Hervé Tullet’s Mix It Up! (Chronicle, ages 3-5) gives preschoolers the power to transform colors by, for example, touching one spot of blue and rubbing it on yellow and to discover they’ve blended to green. They’ll have fun and learn all about color combining.
Several favorite characters lead the way to learning. Lucy Cousins’ Maisy’s Placemat Doodle Book (Candlewick, ages 3-6) will head off painful restaurant waits as the preschool set’s favorite mouse directs embellishment of placemat-sized, partially completed pages. One page has large-print directions to “give mugs pretty patterns – polka-dotted, striped, flowery, zigzaggy and curly-wurly.” Another will have your youngster drawing “who is having tea with Maisy.” In all, 52 food-related prompts inspire artistic fun.
Two popular characters lead children in journaling adventures in Annie Barrow’s Ivy Bean Me: A Fill in the Blank Book (Chronicle, ages 7-9). Assigned with daily writing, the two heroines “decided to make up questions and answer them” because “it’s a lot easier and more interesting, too.” They give some answers to encourage a new journal keeper, then plunge into suggestions for writing about family, friends, home, neighborhood and holidays. Later come intriguing questions about imaginary friends, recounting “the wackiest thing you ever did,” and designing “your dream room.”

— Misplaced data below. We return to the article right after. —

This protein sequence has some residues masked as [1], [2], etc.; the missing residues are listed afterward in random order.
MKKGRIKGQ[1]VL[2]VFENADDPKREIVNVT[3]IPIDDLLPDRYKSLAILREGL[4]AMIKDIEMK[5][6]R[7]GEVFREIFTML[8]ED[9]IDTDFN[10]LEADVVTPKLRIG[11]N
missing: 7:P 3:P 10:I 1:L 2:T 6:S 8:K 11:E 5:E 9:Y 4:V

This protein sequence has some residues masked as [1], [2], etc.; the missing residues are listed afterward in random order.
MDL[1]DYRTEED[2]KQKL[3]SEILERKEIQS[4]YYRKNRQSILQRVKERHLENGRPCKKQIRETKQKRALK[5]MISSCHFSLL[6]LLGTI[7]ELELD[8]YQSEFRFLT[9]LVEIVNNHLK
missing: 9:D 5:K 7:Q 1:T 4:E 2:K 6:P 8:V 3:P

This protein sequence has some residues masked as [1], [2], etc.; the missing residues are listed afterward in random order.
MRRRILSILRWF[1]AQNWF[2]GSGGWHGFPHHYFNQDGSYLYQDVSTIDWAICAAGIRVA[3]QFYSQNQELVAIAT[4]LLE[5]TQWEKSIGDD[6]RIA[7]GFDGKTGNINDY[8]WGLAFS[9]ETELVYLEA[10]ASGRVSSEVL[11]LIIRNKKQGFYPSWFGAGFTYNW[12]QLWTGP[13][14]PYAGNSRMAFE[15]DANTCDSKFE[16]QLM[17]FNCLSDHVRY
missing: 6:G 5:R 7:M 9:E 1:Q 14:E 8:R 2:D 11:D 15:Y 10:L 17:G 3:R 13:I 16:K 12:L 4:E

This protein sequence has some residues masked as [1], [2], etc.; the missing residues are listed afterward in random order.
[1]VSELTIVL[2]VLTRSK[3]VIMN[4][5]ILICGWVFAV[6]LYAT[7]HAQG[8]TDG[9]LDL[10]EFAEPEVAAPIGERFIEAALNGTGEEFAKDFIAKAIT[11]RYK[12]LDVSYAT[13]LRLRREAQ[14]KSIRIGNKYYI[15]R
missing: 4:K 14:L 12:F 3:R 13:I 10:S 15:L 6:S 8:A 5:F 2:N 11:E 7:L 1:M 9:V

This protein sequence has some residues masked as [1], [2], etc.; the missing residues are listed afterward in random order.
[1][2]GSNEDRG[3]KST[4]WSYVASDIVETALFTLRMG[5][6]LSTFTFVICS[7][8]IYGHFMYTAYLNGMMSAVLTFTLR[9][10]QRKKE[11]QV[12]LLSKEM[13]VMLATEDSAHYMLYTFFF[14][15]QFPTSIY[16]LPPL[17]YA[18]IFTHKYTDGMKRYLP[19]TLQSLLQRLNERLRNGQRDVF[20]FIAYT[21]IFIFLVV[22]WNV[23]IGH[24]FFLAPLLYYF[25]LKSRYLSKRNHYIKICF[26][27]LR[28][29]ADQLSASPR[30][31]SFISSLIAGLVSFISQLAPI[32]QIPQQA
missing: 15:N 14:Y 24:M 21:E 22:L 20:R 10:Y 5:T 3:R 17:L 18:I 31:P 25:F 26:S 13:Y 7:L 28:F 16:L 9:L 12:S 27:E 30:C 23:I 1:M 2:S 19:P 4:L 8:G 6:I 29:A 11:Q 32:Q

For older budding artists, paper engineers David A. Carter and James Diaz offer You Call That Art?! Learn About Modern Sculpture and Make Your Own (Abrams, ages 9 and up). Who better to teach the world of three-dimensional art than two talented pop-up book artists? The kit contains more than 100 perforated pieces ready for assembling. These are accompanied by an informative, well-illustrated book that covers history from prehistoric to modern sculpture. It then relates 10 short biographies of “innovative and influential” modern sculptors from Auguste Rodin to Marcel Duchamp. Throughout you will find “Did you know?” facts that educate with tidbits such as “Rodin often left his sculptures unfinished on purpose.” Finally, the kit includes directions for creating six sculptures.
Klutz Press offers learning with two kits. Science-based principles are demonstrated in Pat Murphy’s Chain Reactions: Design and Build Amazing Moving Machines (Klutz, ages 8 and up). Take a pile of ordinary Legos, combine them with the 33 crucial “Lego elements” and construct moving machines that see-saw, hammer, swing and ramp together. Link these in chain reactions to create an elaborate method for disposing of a gum wrapper. A multitude of illustration techniques are introduced in The Klutz Editors’ Draw Star Wars Rebels (ages 9 and up). Illustration tools, like a pen for bolding and tracing paper, are bound into the book’s spiral, and the learning focuses on creating characters from the animated TV series.